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Expander Class

Updated: February 2009

Represents the control that displays a header that has a collapsible window that displays content.

Namespace:  System.Windows.Controls
Assembly:  PresentationFramework (in PresentationFramework.dll)

[LocalizabilityAttribute(LocalizationCategory.None, Readability = Readability.Unreadable)]
public class Expander : HeaderedContentControl

Content Model: Expander is a HeaderedContentControl. Its content property is Content and its header property is Header. For more information on the content model for Expander, see Controls Content Model Overview.

The following illustration shows an Expander control.

Expander example

If the content of the expanded window is too large for the window, you can wrap the content of the Expander in a ScrollViewer control to provide scrollable content. Scrolling capability is not automatically provided by the Expander control.

For an Expander to work correctly, do not specify a Height on the Expander control when the ExpandDirection property is set to Down or Up. Similarly, do not specify a Width on the Expander control when the ExpandDirection property is set to Left or Right. When you set a size on the Expander control in the direction that the expanded content is displayed, the area that is defined by the size parameter is displayed with a border around it. This area displays even when the window is collapsed. To set the size of the expanded window, set size dimensions on the content of the Expander control or the ScrollViewer that encloses the content.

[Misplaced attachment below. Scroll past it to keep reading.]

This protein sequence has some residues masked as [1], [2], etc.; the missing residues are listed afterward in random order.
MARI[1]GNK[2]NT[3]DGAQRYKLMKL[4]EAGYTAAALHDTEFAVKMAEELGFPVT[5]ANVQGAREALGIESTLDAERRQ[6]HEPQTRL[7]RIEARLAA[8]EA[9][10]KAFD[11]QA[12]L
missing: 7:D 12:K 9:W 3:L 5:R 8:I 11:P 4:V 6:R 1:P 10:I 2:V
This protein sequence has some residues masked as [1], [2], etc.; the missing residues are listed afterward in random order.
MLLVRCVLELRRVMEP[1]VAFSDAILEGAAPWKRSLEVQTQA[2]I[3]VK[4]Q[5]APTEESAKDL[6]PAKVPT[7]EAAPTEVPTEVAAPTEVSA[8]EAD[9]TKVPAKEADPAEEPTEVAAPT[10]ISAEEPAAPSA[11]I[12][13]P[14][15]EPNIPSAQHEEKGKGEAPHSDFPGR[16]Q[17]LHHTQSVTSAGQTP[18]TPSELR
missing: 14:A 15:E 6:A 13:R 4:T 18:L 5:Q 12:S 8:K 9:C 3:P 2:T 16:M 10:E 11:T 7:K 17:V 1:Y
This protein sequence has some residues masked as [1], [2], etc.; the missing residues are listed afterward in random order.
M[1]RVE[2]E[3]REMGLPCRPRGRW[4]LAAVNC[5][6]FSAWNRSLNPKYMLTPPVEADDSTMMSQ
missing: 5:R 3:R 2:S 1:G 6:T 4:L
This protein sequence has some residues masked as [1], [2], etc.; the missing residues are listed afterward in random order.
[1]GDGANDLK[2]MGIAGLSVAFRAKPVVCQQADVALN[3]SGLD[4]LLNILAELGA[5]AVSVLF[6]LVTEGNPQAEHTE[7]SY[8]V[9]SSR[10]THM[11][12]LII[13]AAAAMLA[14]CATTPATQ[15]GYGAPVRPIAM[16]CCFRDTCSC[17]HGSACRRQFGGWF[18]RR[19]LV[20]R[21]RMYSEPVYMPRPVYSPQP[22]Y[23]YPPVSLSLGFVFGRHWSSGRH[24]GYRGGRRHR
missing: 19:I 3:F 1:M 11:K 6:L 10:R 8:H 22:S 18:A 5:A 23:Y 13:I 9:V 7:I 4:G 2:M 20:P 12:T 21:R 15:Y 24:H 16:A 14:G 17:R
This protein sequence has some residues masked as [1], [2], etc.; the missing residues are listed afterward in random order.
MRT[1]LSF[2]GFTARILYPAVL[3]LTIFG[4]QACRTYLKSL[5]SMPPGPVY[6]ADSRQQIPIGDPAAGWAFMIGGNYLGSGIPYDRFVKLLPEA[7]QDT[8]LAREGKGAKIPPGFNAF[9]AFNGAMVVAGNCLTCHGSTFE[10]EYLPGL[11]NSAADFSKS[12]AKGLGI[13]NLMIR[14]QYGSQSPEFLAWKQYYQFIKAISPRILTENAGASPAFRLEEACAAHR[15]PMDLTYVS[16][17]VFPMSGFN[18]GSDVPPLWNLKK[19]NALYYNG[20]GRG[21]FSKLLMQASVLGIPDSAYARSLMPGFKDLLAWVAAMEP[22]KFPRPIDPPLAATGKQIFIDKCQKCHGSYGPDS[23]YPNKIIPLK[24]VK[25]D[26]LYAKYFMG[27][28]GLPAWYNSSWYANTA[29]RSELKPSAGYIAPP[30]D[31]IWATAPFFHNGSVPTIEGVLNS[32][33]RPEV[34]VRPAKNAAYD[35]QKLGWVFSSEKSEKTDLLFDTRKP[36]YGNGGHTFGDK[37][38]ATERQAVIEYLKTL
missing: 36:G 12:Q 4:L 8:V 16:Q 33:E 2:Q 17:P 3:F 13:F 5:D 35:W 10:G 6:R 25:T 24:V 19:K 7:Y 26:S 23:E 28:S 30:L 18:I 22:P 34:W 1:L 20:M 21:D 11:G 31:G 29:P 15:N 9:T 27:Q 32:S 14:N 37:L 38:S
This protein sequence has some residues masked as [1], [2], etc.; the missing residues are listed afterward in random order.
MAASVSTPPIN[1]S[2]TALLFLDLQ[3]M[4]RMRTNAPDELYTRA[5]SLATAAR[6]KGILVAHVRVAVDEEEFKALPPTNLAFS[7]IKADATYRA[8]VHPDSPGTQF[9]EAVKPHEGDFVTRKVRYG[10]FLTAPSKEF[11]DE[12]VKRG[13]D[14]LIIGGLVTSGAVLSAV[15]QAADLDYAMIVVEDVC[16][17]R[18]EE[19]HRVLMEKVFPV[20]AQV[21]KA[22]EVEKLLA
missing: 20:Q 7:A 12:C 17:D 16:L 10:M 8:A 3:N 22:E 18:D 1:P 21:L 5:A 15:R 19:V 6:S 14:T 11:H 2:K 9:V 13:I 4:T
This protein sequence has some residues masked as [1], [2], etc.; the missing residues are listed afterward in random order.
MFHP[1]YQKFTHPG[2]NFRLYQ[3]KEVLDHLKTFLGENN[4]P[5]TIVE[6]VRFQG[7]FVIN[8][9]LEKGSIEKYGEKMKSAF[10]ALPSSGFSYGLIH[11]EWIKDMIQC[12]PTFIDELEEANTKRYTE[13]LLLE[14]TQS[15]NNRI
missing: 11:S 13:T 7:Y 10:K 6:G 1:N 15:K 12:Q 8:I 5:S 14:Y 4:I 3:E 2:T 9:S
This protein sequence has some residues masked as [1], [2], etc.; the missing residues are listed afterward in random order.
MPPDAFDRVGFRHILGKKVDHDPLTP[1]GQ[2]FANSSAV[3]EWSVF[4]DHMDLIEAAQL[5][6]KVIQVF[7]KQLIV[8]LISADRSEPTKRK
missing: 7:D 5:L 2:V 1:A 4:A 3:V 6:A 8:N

When an Expander control is the last element in a DockPanel, the Expander is sized to fill the remaining area of the DockPanel. To prevent this, set the LastChildFill property on the DockPanel to false, or make sure that the Expander is not the last element in a DockPanel.

The alignment of Expander content can be defined by setting the HorizontalContentAlignment and VerticalContentAlignment properties on the control. These properties are applied to the header and to the contents of the expanded window.

Dependency properties for this control might be set by the control’s default style. If a property is set by a default style, the property might change from its default value when the control appears in the application. The default style is determined by which desktop theme is used when the application is running. For more information, see Themes.

The following example shows how to create a simple Expander control.

<Expander Name="myExpander" Background="Tan" 
          HorizontalAlignment="Left" Header="My Expander" 
          ExpandDirection="Down" IsExpanded="True" Width="100">
  <TextBlock TextWrapping="Wrap">
    Lorem ipsum dolor sit amet, consectetur
    adipisicing elit, sed do eiusmod tempor incididunt ut
    labore et dolore magna aliqua

More Code

How to: Create an Expander with a ScrollViewer This example shows how to create an Expander control that contains complex content, such as an image and text. The example also encloses the content of the Expander in a ScrollViewer control.
How to: Create a Control That Has an Access Key and Text Wrapping This example shows how to create a control that has an access key and supports text wrapping. The example uses a Label control to illustrate these concepts.


Any public static (Shared in Visual Basic) members of this type are thread safe. Any instance members are not guaranteed to be thread safe.

Windows 7, Windows Vista, Windows XP SP2, Windows Server 2008 R2, Windows Server 2008, Windows Server 2003

The .NET Framework and .NET Compact Framework do not support all versions of every platform. For a list of the supported versions, see .NET Framework System Requirements.

.NET Framework

Supported in: 3.5, 3.0




February 2009

Described how default styles change dependency properties.

Customer feedback.